The 1956 film was a product of its time; for it studied the stifling effects of conformity.
The 1978 film was a product of its time; for it wallowed in the paranoia of a culture that refused to trust anyone.
The 1993 film was a product of its time; for it thrashed about in the identity crisis of the post-slasher horror film, and the confusion of military America.
And now, we have The Invasion, an adaption of Jack Finney's The Body Snatchers for 2007, and it is a product of its time; for it assumes that the audience has the intelligence and attention span of a 12-year-old jacked up on caffeine.
Before I begin, I want to reply to myself: yesterday I published a great long study of the first three versions of the film, and despite expending the most words on Abel Ferrara's Body Snatchers, I had the fewest nice things to say about it, and the least sensible understanding of how it fit into its era. Something important happened to me between writing that review and now, and that is that I saw the new film, and seeing how badly the same themes could be mangled (for the 1993 and 2007 iterations of the story are much closer to each other than either is to the first two) made me freshly appreciate how delicately Ferrara et al worked in their study of how America deals with its military power in a post-Cold War world, especially when that military power gets used in the Middle East.
Because The Invasion, although it does some things awfully well, assumes that you are an idiot. You, personally, and you need to have everything spelled out for you in unmistakably precise detail. It certainly can't be accused of having no ideas, like some summer movies, but as things stand I'm quite confident in saying that this film takes the prize for the most condescending film of 2007 so far.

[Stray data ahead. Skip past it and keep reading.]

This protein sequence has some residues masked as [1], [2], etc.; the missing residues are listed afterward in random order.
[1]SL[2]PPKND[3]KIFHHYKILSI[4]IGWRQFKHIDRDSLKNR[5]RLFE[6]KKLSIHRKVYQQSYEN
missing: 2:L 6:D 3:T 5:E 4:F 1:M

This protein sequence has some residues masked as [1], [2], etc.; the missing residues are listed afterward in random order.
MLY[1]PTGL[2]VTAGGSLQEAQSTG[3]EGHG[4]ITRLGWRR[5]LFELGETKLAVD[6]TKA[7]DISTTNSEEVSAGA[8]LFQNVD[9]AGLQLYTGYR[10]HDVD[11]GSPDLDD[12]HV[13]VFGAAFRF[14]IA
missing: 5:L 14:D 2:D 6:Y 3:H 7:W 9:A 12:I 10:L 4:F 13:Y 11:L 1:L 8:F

In this iteration of the story, we follow Dr. Carol Bennell (Nicole Kidman), a psychiatrist with a maddeningly adorable son,* Oliver (Jackson Bond). As the story opens, something has caused the Space Shuttle Patriot (remember that kids, it's the only time that the theme is expressed quietly) to crash land, and it doesn't take the Centers for Disease Control, as embodied by Carol's ex-husband and Oliver's father Tucker Kaufman (Jeremy Northam), whose last name I demand be an homage to Philip Kaufman, director of the 1978 film, to discover that some kind of virus has come down with the shuttle.
Although the target audience for this film probably isn't aware that other versions of the story exist, to say nothing of having seen those versions, it doesn't take an encyclopedic knowledge of the previous films to figure out that something is awfully wrong with that virus, when it seems to take over a bevy of people, including Tucker, but that's skipping ahead. First we need to see all sorts of business involving Carol and her son, Carol and her job (including a paranoid woman played by the cinema's great Paranoid Woman, Veronica Cartwright, a veteran of the 1978 iteration), and Carol and Dr. Ben Driscoll (Daniel Craig), her across-the-street neighbor and best friend and future lover. One particular scene that eats up a great deal of running time, or at least feels like it does, involves Ben taking Carol to a state dinner at the home of the Bellicecs, two delightful old Czech people, where Carol has a conversation with Andrei Cartoonisk-Rooshian (Rogers Rees, who is better than this. And the character's real name is Yorish). What follows is one of the most ham-handed, artlessly literal moments of thematic exposition of the year, if not the decade, although it would be hyperbole to go further than that. Anyway, here's the gist of their endless conversation: the Russian says that people are mostly nasty. Carol demures. The Russian suggests that the only way that peace will ever be achieved is if humans stop being human - if they lose their emotions and passions. Carol pouts. The Russian says, "Get it? When the alien virus replaces us all with emotionless clones, we'll achieve world harmony, but is it worth the cost? Isn't it better to be awful animals that kill each other but are honest about it?" Carol tosses her hair and giggles.